AU PRESENTS: Bat For Lashes
The heir to Kate Bush's throne releases Two Suns, her 'difficult' second album
Two fiery orbs hang in the sky, emitting their orange glare and illuminating a strange terrain. The topography might look like something we’d find prefacing a JRR Tolkien book, but the contours we see before us, those canyons and peaks, dips and ridges represent the landscape of Natasha Khan’s heart. This is the world of Two Suns, the latest journey into the mystic with Bat For Lashes. Have you packed your sense of adventure? Yes? Then let’s go.
It was the end of the affair. It was the start of something beautiful. Natasha Khan – better known by the nom de guerre Bat For Lashes – was going to do what every self-respecting musician before her had done - subsume personal anguish into the creative process.
Music is built upon clichés – the previous sentiment about pain and art is one, and ‘difficult second album’ is another. In this instance, both contain more than a sliver of truth. For Two Suns really was a difficult second album to make: Natasha really was experiencing pangs of the soul.
'It [writing and recording Two Suns] didn’t come easily,' she admits, her voice dipping ever so slightly. 'Not because of external pressures, or worries, but because my emotional wellbeing wasn’t very good. I was having a tough time personally.
'Documenting that was on occasion really difficult. Yes, it can be cathartic, but getting it out and singing about it whilst you’re still going through it can be really hard. It was a difficult record to make and I was quite lonely and unsettled and looking for a home and the right love affair and just trying to make sense of so many things. Personally I felt that my life was much harder through having become successful and having to be flown all over the world.'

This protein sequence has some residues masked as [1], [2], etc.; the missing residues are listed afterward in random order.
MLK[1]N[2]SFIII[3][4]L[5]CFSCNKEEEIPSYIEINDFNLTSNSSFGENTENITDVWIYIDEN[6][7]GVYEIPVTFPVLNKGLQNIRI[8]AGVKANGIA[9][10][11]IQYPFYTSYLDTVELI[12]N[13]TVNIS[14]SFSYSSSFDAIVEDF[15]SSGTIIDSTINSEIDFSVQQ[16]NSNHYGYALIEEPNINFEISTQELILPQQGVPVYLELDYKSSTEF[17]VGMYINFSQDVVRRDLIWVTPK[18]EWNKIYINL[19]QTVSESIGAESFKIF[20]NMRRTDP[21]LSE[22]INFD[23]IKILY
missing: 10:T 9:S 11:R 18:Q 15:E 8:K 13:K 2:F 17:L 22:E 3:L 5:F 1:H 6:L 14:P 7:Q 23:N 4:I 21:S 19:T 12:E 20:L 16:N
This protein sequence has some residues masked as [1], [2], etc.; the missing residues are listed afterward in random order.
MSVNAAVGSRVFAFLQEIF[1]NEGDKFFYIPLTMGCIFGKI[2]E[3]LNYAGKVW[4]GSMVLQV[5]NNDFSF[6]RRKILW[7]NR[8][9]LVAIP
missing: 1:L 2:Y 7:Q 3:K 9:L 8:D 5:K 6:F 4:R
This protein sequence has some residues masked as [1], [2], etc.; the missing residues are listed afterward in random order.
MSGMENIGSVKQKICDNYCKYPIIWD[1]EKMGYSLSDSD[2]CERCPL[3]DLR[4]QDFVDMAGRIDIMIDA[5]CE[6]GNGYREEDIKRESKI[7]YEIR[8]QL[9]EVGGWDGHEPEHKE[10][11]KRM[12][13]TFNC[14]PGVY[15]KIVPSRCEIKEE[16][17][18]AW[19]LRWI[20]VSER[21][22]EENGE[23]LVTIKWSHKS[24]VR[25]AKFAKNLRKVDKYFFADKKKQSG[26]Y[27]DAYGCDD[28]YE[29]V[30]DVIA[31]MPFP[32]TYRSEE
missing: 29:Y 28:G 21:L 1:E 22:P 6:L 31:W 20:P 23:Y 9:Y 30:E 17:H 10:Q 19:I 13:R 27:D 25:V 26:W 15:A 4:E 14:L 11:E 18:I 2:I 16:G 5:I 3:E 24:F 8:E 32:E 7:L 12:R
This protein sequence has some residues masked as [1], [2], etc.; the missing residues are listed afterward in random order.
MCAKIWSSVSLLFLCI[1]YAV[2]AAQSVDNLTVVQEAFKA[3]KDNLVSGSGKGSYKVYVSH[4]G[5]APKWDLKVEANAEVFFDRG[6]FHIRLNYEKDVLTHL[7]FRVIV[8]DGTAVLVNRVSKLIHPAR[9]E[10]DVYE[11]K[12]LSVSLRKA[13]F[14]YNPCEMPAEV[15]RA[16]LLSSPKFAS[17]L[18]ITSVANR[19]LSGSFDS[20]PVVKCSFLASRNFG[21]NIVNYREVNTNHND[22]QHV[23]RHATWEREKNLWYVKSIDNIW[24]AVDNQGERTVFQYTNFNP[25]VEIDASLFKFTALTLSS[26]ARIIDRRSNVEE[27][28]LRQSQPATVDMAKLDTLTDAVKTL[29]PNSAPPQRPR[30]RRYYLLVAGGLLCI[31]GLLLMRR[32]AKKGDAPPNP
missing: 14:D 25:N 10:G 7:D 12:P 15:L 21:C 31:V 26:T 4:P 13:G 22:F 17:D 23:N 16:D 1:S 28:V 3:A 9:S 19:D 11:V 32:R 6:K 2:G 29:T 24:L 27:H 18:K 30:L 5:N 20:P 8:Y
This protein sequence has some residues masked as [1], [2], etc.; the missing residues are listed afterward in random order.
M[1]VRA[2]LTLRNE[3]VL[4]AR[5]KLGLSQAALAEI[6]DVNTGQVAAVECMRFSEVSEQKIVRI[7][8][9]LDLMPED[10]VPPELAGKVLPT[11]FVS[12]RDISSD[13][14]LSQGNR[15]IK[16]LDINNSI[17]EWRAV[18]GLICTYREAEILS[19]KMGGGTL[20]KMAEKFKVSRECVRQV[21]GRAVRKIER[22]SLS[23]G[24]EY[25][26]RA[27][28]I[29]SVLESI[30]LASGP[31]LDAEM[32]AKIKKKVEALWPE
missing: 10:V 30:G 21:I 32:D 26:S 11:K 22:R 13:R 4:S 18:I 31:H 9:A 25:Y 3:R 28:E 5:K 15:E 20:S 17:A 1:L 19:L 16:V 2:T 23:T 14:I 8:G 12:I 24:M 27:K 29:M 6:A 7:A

Natasha is, it must be said, extremely honest and forthcoming. However, she stops short of spelling out the obvious. It is widely known that this personally difficult time concerned the demise of a love affair under the wicked pressures that attend the life of a full-time musician. As this isn’t Heat we’ll spare you the titillating details. The important thing is how this event permeates much of the new album, albeit hidden behind metaphors and visual symbols.
Making music that deals with such subjects must be a curious, at times uncomfortable process, willingly offering up your vulnerabilities, exposing your emotional Achilles heel to the masses…